Holiday happenings can be pretty crappy for the environment. Especially when it comes to large gatherings where paper plates and plastic cups ease their way into the mix out of laziness rather necessity; and absurd amounts of food finds itself wasted rather than eaten.  

To help lay to rest the issues caused by our traditions, I've put together a few tips to help you green up your gatherings, so you might avoid harmful habits learned and embrace the good instead.

 7 TIPS TO GREENER GATHERINGS  
1. MAKE LIKE MARTHA WHILE YOU SAVE LIKE SCROOGE
Buy food that is in season, organic, and has been produced locally. And while you're at it, avoid packaged goods, especially those wrapped in plastic, at all costs. You'll save money and the environment this way.

2. REDUCE YOUR MEAT CONSUMPTION
I'm not a nutritionist or a doctor, so I'm not going to tell you what you should and should not eat; however, by reducing your meat consumption, even to half of what you were eating before (for example, if you're a meat eater and having a turkey or a chicken at dinner, make the side dishes meat-free), you're helping reduce emissions, especially if you're avoiding red meat. If you remove meat from your diet completely, you'd be reducing your emissions by 0.8 tonnes per yearAvoiding meat has been scientifically proven to be the most environmental way to eat, that doesn't mean you have to go vegan, but vegetarian or even flexitarian is an awesome and achievable goal.
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3. USE YOUR OWN PLATES
Use your own plates and if you don't have enough, buy some second-hand ones, you can always re-donate them later. Get each guest to wash their own dishes after the meal, or ask them to load it into the dishwasher if you're worried about more work. Ours are horrible Ikea ones from way back that smashed their way from 6 to 4 before I met him. If you need extra plates, and second-hand ain't your thing, get some Enamel ones (those are the ones we've requested from ole Saint Nick this Xmasyou can use them for picnics, parties and camping as well, they'll never break or chip and they'll last a lifetime.

4. USE REUSABLE NAPKINS
To make one ton of paper towels, 17 trees are cut down and 20,000 gallons of water are polluted. So get some gosh dang reusable napkins. It's better for the environment, for life aesthetics, and for your pocket. Buying neutral coloured napkins means they can be used daily and get dressed up fancy for any season's table decorating needs. The ones pictured in this post are ethically made organic cross dye napkins by COYUCHI. They don't stain easily (I spilt red wine on mine already and it came right out), and they don't wrinkle when you wash them (see ya later iron). As low maintenance as paper napkins without all the waste.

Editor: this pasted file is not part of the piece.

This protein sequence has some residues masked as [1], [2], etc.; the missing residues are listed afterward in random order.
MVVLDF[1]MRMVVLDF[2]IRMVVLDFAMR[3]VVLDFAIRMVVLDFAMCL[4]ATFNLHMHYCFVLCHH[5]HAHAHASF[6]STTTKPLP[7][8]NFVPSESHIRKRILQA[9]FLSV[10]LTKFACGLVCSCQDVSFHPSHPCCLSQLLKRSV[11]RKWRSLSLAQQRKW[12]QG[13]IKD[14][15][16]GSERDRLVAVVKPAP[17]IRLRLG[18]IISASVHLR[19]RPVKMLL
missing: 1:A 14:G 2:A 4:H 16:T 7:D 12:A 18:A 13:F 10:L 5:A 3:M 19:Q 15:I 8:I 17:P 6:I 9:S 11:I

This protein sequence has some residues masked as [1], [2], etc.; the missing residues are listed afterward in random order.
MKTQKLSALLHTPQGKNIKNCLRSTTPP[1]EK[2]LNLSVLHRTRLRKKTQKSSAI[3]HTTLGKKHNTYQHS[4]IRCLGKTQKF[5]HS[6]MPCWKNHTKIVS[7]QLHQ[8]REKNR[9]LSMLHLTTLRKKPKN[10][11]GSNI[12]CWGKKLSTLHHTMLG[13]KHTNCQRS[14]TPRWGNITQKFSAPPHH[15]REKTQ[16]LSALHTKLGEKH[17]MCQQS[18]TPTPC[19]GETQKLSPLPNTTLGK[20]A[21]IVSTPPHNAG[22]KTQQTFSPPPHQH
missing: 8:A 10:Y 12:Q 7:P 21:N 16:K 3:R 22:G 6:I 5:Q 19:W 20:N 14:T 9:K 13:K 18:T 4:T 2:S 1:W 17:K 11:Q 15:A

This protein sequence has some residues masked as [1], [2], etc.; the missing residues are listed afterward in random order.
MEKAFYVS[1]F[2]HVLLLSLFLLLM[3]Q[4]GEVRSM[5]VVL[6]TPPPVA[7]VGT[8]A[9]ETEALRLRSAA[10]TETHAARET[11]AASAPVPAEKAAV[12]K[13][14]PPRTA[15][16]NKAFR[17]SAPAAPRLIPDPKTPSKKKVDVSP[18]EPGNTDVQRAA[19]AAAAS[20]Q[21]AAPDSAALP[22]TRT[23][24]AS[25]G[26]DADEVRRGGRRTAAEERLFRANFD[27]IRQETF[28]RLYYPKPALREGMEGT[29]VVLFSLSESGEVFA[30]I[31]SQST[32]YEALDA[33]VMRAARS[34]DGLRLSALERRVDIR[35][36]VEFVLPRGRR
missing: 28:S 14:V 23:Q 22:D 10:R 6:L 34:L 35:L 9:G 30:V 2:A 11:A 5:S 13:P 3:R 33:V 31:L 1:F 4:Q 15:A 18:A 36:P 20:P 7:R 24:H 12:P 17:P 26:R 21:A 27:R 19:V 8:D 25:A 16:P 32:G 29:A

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5. WASTE NOT WITH THE WINE
If you live in a country where English is the official language, you can probably get your wine in reusable bottles. Though glass can be remelted almost indefinitely without any loss in quality, recycling glass uses energy and produces loads of pollutants, not to mention the emissions from shipping, or the emissions from the recycling trucks ...  so if you can find a local shop to refill your bottles rather than buying, you can drink responsibly in numerous ways.

6. ELIMINATE FOOD WASTE
Americans throw away $165 billion worth of uneaten food yearly, and about $277 million of that waste will happen during Thanksgiving. Because our landfills produce methane, which is a more harmful greenhouse gas than carbon dioxide, that's a big problem for the planet and its inhabitants. By asking each guest to bring a tupperware to take leftovers home with them, and freezing your own leftovers, you're helping eliminate some of that waste festivities cause. By eliminating food waste from your home completely you could reduce your emissions by 0.37 tonnes per year.